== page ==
Amazon Software Engineers Earn More Than $200K Annually.
Inc. Magazine (9/13, Rodriguez) reports a new report by The Information shows “software engineers across the nation make $104,000 a year on average,” but the “average coder” working for companies like Amazon and Apple “easily [makes] more than $200,000 when salary, equity and bonuses are all added up.” Inc says Airbnb tops the charts with average compensation for engineer totaling $312,000 annually, while Amazon engineers average $203,000 annually.
Ongoing Debate Over Safety Of Uber’s Driverless Car Beta Test In Pittsburgh.
The Washington Post (9/13, Fung) reports Pittsburgh locals’ reactions to Uber’s driverless cars “run the gamut” – “from hopeful that the new technology will contribute” to the city’s rebirth to “a reluctance to trust” the robotic cars. Residents have also expressed concerns “about the cars’ performance on Pittsburgh’s complicated road network” and the possibility that driverless ride-hailing services could negatively impact those who work as Uber or taxi drivers within the city.
The Christian Science Monitor (9/13, Beck) reports safety and industry experts have also expressed their concerns over Uber’s beta testing in Pittsburgh, arguing that the company’s innovation “is miles ahead of transportation regulations.” Joan Claybrook, a consumer-protection advocate and former head of the National Highway Traffic Safety Administration, said, “They are essentially making the commuters the guinea pigs,” and argued that Uber “can do the exact same tests without having average citizens in your car.” However, Bryant Walker Smith, the chair of the Planning Task Force for the On-Road Automated Vehicle Standards Committee of the Society of Automotive and Aerospace Engineers, has counter-argued that “all sorts of automotive technologies are introduced before there are regulations to handle them.” NHTSA has said that it plans to release guidelines for autonomous vehicles by the end of the summer.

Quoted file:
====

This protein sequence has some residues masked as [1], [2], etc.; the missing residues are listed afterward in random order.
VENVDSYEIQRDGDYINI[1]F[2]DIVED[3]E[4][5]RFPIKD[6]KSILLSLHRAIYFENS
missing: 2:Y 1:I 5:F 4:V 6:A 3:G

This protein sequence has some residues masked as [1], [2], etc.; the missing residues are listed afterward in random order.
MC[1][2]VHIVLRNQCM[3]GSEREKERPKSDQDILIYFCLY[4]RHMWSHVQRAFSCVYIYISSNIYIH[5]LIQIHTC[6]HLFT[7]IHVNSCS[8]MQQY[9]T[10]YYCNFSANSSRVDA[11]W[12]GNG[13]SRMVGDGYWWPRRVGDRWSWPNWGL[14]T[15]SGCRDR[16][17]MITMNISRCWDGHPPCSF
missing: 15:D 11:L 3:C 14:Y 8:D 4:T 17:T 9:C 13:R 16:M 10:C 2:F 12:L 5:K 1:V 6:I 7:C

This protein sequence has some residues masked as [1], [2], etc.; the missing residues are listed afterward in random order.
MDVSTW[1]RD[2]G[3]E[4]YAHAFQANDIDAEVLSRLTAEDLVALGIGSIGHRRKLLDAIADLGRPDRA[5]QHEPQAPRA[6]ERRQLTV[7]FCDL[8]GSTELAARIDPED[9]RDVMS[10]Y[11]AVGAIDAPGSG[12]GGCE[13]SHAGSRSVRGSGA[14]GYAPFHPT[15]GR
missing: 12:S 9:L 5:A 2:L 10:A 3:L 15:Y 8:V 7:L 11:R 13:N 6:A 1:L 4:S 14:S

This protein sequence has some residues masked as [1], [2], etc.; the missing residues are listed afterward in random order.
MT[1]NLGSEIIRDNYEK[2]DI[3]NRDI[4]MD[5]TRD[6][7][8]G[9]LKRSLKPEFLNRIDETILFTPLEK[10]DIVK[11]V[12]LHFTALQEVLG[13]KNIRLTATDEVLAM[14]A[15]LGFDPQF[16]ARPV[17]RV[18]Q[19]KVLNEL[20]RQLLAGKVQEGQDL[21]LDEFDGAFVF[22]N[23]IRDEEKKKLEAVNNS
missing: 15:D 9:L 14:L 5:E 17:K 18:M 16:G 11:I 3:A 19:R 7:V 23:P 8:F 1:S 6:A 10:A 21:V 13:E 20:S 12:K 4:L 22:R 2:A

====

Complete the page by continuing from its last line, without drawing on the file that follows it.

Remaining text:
Engineering and Public Policy
Sanders Joins Protest Against Dakota Access Pipeline.
USA Today (9/13, Gaudiano) reports that Sen. Bernie Sanders joined members of the Standing Rock Sioux Tribe and other tribal nations outside the White House on Tuesday evening to protest the construction of the Dakota Access oil pipeline. Sanders said the pipeline will transport “some of the dirtiest fuel on the planet.” The Hill (9/13, Disipio) reports Sanders said, “In absence of the pipeline company’s compliance, further administration action is needed,” and called on Obama “to ensure that this pipeline gets a full environmental and cultural impact analysis.” Sanders “cited Oil Change International’s findings that the pipeline would have the same impact on the planet as putting an additional 21 million cars on the road and building 30 more coal plants.” E&E Daily (9/13, Northey, Subscription Publication) reports similarly.